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CMC Rocks the Hunter, billed as ''Australia's biggest international country and roots festival'', is held annually in the Hunter Valley north of Sydney.
The festival began yesterday and ends tomorrow. About 11,000 people attend the three-day festival each day.
Mr Jury said he was ''blown away'' to be asked to play at the festival.
''I've been given a prime spot - only hours before the big acts. It's going to be massive.''
He is due to play tomorrow afternoon.
Jury, who is writing songs for his second album, said his debut album Wyre Street was selling well. It was released in November and was recently made available on iTunes.
''Kiwis are doing really well at the moment, particularly some of our young artists like Kylie Price and Kaylee Bell.''
He said Waimate songstress Bell won the 2013 Toyota Star Maker award in Tamworth, Australia, which came with a $150,000 prize.
Jury's home town of Kaitangata has provided him with inspiration, from his band The Crescents, named after the shape of the Clutha River as it winds past the town, to his songwriting.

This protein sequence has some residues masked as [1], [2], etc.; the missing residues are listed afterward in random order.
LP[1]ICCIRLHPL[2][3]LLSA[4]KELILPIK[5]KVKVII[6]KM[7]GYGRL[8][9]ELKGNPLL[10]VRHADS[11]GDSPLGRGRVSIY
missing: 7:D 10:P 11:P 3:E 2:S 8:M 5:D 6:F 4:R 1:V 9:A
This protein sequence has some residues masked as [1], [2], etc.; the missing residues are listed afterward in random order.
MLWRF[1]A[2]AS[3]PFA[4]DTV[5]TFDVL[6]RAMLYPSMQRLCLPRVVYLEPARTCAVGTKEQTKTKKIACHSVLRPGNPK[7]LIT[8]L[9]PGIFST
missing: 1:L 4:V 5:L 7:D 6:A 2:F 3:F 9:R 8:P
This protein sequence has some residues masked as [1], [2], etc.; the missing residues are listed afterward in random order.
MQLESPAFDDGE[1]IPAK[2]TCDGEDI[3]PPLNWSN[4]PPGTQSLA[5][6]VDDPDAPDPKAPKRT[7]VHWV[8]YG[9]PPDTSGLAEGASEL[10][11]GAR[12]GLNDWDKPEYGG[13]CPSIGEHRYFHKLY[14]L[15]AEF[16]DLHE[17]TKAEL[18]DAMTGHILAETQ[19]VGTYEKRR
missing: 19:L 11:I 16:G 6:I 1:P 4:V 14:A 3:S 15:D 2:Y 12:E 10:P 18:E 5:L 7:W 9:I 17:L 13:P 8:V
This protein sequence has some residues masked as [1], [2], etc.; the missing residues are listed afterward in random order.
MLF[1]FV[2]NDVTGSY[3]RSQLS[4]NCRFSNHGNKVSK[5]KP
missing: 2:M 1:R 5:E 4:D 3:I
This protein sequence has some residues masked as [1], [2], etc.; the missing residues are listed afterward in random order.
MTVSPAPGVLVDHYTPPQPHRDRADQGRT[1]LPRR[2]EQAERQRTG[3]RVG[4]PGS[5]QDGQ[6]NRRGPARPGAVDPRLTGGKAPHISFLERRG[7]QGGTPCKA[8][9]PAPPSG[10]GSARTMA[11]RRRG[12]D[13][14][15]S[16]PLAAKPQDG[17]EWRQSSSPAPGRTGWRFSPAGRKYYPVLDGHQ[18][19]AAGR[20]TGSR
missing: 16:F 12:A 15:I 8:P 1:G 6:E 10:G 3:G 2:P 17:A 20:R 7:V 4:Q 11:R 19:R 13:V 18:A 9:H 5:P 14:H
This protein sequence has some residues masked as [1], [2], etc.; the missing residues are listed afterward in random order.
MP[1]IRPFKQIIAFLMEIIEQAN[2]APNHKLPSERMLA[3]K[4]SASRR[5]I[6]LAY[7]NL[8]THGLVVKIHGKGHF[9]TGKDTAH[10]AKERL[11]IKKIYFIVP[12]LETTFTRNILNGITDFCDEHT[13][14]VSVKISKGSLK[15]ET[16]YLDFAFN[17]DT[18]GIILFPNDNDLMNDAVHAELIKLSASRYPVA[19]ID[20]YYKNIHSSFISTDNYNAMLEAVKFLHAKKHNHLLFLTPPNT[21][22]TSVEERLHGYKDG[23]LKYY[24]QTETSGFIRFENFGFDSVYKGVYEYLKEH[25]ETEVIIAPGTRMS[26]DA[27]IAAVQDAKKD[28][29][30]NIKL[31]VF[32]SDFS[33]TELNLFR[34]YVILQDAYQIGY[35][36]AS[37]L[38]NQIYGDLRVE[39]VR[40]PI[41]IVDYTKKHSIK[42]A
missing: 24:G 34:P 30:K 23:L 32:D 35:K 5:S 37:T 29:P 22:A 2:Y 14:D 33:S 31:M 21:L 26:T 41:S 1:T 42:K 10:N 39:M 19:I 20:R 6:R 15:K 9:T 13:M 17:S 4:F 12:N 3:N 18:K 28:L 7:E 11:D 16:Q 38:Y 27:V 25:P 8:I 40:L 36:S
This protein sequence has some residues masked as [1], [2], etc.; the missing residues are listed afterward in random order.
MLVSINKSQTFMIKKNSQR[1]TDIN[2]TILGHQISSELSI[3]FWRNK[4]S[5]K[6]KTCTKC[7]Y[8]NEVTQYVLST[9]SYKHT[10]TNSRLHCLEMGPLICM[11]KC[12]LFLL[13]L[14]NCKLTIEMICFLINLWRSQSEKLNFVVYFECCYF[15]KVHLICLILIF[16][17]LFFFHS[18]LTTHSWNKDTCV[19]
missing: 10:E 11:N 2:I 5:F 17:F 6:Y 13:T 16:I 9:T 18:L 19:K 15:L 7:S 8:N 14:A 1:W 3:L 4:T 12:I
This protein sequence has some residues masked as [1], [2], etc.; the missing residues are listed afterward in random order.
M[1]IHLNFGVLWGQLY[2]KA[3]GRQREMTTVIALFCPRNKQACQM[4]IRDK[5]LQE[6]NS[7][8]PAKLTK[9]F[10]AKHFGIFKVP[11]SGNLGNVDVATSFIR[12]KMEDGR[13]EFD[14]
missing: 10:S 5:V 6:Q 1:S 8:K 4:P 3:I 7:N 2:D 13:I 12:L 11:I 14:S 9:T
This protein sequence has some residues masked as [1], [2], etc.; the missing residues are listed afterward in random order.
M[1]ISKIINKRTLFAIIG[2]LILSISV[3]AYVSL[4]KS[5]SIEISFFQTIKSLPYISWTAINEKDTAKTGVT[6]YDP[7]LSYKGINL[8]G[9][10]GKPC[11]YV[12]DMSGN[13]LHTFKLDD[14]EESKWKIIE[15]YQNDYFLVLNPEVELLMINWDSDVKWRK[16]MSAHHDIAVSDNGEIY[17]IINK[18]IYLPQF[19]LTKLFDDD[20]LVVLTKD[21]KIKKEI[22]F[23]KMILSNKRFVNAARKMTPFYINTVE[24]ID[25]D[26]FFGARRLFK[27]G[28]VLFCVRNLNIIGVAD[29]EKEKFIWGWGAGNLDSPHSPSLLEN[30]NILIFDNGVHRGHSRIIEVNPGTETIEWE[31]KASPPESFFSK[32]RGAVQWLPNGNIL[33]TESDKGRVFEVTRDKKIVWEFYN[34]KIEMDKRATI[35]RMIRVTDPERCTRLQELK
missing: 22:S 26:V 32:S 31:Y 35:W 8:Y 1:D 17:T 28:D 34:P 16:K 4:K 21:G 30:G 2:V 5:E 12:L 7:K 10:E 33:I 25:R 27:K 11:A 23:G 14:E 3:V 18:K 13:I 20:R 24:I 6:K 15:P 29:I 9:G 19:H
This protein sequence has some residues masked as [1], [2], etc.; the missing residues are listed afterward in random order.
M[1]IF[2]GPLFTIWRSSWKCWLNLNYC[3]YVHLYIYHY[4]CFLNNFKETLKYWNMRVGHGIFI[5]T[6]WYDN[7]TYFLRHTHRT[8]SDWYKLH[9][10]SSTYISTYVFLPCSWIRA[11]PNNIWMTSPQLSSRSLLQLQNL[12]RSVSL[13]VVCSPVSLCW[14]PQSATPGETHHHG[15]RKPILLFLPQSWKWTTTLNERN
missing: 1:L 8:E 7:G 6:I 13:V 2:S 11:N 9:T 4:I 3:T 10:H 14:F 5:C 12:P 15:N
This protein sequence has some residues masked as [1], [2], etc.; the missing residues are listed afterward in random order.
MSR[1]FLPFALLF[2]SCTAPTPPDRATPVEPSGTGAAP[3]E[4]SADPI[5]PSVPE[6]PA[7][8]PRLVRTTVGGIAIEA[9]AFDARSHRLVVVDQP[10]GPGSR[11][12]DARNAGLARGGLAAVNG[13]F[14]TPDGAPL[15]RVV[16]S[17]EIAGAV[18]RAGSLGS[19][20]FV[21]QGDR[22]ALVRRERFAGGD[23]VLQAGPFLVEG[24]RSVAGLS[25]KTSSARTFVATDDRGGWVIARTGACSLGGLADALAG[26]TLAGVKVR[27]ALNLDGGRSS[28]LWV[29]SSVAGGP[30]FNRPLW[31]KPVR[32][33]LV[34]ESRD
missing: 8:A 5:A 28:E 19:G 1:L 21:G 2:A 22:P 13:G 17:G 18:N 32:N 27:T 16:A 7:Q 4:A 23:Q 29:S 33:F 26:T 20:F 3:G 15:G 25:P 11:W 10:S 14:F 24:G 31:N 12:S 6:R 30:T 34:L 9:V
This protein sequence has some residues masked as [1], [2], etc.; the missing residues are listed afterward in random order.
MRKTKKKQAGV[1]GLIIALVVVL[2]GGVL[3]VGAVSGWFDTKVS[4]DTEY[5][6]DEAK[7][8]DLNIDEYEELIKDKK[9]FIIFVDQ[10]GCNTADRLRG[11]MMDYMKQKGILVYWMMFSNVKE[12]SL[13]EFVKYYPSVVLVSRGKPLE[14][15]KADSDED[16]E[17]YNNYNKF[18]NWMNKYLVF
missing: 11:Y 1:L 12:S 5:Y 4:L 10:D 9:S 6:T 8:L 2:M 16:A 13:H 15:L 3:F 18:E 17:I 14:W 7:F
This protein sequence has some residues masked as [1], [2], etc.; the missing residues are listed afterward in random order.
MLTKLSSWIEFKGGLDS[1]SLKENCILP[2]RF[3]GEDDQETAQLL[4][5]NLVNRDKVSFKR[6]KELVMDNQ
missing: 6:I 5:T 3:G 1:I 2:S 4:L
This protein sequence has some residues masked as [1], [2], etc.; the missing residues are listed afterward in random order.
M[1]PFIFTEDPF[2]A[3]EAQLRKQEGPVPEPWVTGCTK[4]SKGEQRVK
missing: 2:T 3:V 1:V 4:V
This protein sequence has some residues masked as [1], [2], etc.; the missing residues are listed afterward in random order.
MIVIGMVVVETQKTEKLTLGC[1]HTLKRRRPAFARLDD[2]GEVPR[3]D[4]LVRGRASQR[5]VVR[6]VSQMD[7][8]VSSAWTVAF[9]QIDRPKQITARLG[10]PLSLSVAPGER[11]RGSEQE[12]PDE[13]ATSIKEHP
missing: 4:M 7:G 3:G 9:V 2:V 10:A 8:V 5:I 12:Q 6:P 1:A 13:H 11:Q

In 2011, Jury wrote a song called 29 about the 29 miners killed at Pike River Mine on the West Coast. He said coming from a coal-mining town like Kaitangata, he and others in the community felt an affinity with those who had lost loved ones in the disaster. Kaitangata faced its own mining disaster on February 21, 1879 when an underground explosion rocked the mine, killing 34 miners.
He said it was amazing to get a ''moral blessing'' by Greymouth families to record 29, and hoped to go to the West Coast to meet the families soon.
Another of Jury's songs, Wyre Street, is based around the Kaitangata street where he spent his early days - and his debut album bears the same name.
In 2005, he won the MLT Songwriting Award with the song and also won the New Zealand Gold Guitar Awards that year.